Castro was a well being gone to two straight games — was it one game too many?

Rover T. Yam (my anagram of choice for Trevor May) helped blow the game the night before, and he’s back for more?

Holy crap, is that Aaron Loup warming up, too? Are we really gonna ride this “get back on the horse” aphorism directly off a cliff?

Jeurys Familia? He’s still here?

High anxiety would have its moments. It had to. We were 0-1. We were getting Edwin Diaz up and down and up, just daring him to enter the action and make us forget all the springtime propaganda about how he’s really found himself. We were…

We were comfortably ahead. And we stayed comfortably ahead. Nevertheless, we required in advance a shred of evidence that we could remain comfortably ahead — or at least ahead; and we couldn’t have it until we had it; and by then, we weren’t dead certain we actually did. You mean the game is over? You mean the game went unblown?

Mock all you want the 0-162 doomsayers. Bullpen jitters (and everything else we get nervous over) are a chronic condition around here. Steve Cohen can secure for us the world’s grandest shortstop, but even Daddy Metbucks can’t cure us so quickly of our dime-store late-inning heebie-jeebies. Once bitten, forever shy. So let those who complain like the world has ended after exactly one aggravating loss have their hour of angst. Consider it akin to a side effect you might detect after taking the COVID vaccine. Experts say you should let the fever run its course, then you’ll be fine.

And as we saw Tuesday night, getting a couple of two-run shots has the power to immunize you against the worst that you fear, which in our case was plunging into an 0-2 hole with 160 to play.

7 comments to Mistrust Never Sleeps

  • eric1973

    “A couple of two-run shots..”

    Classic line, and there’s also, “It ain’t over ’til it’s over” with this bullpen, so far.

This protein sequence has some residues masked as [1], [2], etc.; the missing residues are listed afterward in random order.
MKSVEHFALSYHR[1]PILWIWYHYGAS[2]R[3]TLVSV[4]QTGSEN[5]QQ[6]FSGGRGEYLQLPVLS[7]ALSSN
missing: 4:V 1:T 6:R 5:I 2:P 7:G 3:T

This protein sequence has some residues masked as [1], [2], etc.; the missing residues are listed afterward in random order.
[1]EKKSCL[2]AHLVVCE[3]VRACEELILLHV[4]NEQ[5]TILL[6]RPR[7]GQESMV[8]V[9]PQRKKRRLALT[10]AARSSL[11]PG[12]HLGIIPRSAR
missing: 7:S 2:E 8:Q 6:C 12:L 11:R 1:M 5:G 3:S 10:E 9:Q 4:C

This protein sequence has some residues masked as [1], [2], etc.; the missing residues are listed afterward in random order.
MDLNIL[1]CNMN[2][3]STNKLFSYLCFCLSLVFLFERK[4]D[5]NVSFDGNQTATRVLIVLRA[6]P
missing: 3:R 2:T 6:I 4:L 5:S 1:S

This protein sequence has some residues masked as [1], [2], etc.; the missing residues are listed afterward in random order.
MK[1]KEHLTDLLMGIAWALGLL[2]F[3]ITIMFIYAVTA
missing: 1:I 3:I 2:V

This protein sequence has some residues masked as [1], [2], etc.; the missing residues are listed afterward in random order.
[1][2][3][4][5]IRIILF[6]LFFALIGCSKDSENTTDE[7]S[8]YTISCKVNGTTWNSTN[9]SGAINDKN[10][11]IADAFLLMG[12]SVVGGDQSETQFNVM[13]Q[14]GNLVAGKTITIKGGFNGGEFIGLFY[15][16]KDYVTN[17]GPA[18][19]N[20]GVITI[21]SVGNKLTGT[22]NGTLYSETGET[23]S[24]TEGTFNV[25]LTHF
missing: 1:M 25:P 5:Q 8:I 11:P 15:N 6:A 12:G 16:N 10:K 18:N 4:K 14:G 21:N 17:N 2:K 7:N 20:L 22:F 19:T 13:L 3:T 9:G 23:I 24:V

All this angst, and with Diaz yet to come…

  • Daniel Hall

    Hey, this team is special. Not every team can bang out eight runs while almost getting no-hit.

  • DAK442

    Citifield seems to be sold out for the foreseeable future, so I’m taking a ride down the Turnpike today. Dreaded day-game-after-night-game lineup, Phillies’ #1 starter vs our inconsistent almost-rookie, it’s cloudy and much colder than anticipated when buying tickets… I am trepidatious.

  • Rover T. Yam–I like that. A backward spelling with no rearrangement needed. Yams are high in Vitamin A, and he gets an A for holding the line.

  • Dave

    While I was always more of a fan of The Jam than The Style Council, let April 7, 2021 go down as FAFIF’s first ever reference to Paul Weller, nicely played. Our Ever Changing Moods? How about Our Never Changing Bullpen?

    Whatever East German judges might chime in with, that one goes in the W column only because there’s no UW column for ugly wins. And for all of the Pepto Bismol and blood pressure meds this bullpen has had us reach for after only two games, consider the fact that the Mets still haven’t sent Dellin Betances or Robert Gsellman – inexplicably both still Mets – to the mound, not to mention whoever Edwin Diaz decides to be in 2021. Let’s hope that their bats explode today and the heretofore rested arms have a 10 run lead to protect.

  • open the gates

    First win of 2021! LGM! And the heck with the style points – a win is a win. As Ol’ Perfesser Casey used to say, “You can only do three things in a ballgame. You can win, or you can lose, or it could rain.” Well, we didn’t lose, and it didn’t rain. I’ll take it.

    Speaking of acronyms, if Trevor May becomes the bulwark of the eighth inning and takes us to a World Series, I’ll be glad to start refering to him as “Mayor Trev.”